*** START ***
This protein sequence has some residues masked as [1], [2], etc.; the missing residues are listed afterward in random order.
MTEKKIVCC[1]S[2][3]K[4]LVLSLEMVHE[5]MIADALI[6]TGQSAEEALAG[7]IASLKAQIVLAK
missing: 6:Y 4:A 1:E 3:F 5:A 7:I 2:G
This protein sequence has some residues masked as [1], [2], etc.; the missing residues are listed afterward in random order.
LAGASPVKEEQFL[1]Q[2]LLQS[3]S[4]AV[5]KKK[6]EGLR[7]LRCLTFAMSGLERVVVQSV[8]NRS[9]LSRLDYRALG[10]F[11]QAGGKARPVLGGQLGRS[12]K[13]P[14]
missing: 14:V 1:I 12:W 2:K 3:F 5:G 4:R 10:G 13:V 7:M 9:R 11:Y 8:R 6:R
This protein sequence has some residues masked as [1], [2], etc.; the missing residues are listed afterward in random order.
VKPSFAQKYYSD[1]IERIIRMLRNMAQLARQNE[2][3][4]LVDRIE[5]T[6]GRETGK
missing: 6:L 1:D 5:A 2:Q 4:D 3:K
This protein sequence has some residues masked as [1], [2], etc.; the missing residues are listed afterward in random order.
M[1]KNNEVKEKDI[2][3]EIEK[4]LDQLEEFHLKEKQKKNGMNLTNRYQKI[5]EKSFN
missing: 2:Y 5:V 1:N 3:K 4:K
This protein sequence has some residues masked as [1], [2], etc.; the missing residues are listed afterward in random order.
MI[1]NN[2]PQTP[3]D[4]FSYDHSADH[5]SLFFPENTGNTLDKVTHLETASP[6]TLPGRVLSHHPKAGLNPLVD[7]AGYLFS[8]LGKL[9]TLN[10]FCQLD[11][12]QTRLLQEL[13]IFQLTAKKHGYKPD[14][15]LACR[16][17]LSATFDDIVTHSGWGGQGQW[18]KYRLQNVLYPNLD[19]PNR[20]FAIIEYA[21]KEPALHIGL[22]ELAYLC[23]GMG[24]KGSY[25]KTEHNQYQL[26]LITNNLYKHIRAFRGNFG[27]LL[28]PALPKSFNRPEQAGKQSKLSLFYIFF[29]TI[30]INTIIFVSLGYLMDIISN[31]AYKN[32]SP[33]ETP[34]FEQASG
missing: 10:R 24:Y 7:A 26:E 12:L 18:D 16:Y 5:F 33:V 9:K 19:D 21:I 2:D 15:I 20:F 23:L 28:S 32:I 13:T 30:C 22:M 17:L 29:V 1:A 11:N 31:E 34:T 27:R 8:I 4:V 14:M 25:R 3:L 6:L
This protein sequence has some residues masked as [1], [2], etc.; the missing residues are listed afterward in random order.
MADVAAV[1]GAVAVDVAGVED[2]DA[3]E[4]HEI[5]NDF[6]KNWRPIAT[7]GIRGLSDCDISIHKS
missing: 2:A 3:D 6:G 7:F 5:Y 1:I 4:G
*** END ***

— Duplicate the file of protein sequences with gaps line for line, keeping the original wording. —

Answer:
This protein sequence has some residues masked as [1], [2], etc.; the missing residues are listed afterward in random order.
MTEKKIVCC[1]S[2][3]K[4]LVLSLEMVHE[5]MIADALI[6]TGQSAEEALAG[7]IASLKAQIVLAK
missing: 6:Y 4:A 1:E 3:F 5:A 7:I 2:G
This protein sequence has some residues masked as [1], [2], etc.; the missing residues are listed afterward in random order.
LAGASPVKEEQFL[1]Q[2]LLQS[3]S[4]AV[5]KKK[6]EGLR[7]LRCLTFAMSGLERVVVQSV[8]NRS[9]LSRLDYRALG[10]F[11]QAGGKARPVLGGQLGRS[12]K[13]P[14]
missing: 14:V 1:I 12:W 2:K 3:F 5:G 4:R 10:G 13:V 7:M 9:R 11:Y 8:R 6:R
This protein sequence has some residues masked as [1], [2], etc.; the missing residues are listed afterward in random order.
VKPSFAQKYYSD[1]IERIIRMLRNMAQLARQNE[2][3][4]LVDRIE[5]T[6]GRETGK
missing: 6:L 1:D 5:A 2:Q 4:D 3:K
This protein sequence has some residues masked as [1], [2], etc.; the missing residues are listed afterward in random order.
M[1]KNNEVKEKDI[2][3]EIEK[4]LDQLEEFHLKEKQKKNGMNLTNRYQKI[5]EKSFN
missing: 2:Y 5:V 1:N 3:K 4:K
This protein sequence has some residues masked as [1], [2], etc.; the missing residues are listed afterward in random order.
MI[1]NN[2]PQTP[3]D[4]FSYDHSADH[5]SLFFPENTGNTLDKVTHLETASP[6]TLPGRVLSHHPKAGLNPLVD[7]AGYLFS[8]LGKL[9]TLN[10]FCQLD[11][12]QTRLLQEL[13]IFQLTAKKHGYKPD[14][15]LACR[16][17]LSATFDDIVTHSGWGGQGQW[18]KYRLQNVLYPNLD[19]PNR[20]FAIIEYA[21]KEPALHIGL[22]ELAYLC[23]GMG[24]KGSY[25]KTEHNQYQL[26]LITNNLYKHIRAFRGNFG[27]LL[28]PALPKSFNRPEQAGKQSKLSLFYIFF[29]TI[30]INTIIFVSLGYLMDIISN[31]AYKN[32]SP[33]ETP[34]FEQASG
missing: 10:R 24:Y 7:A 26:E 12:L 18:D 16:Y 5:F 33:V 9:K 19:D 21:I 2:D 15:I 20:F 23:L 28:S 32:I 13:T 30:C 22:M 17:L 29:V 1:A 11:N 31:E 34:T 27:R 8:I 4:V 14:M 25:R 3:L 6:L
This protein sequence has some residues masked as [1], [2], etc.; the missing residues are listed afterward in random order.
MADVAAV[1]GAVAVDVAGVED[2]DA[3]E[4]HEI[5]NDF[6]KNWRPIAT[7]GIRGLSDCDISIHKS
missing: 2:A 3:D 6:G 7:F 5:Y 1:I 4:G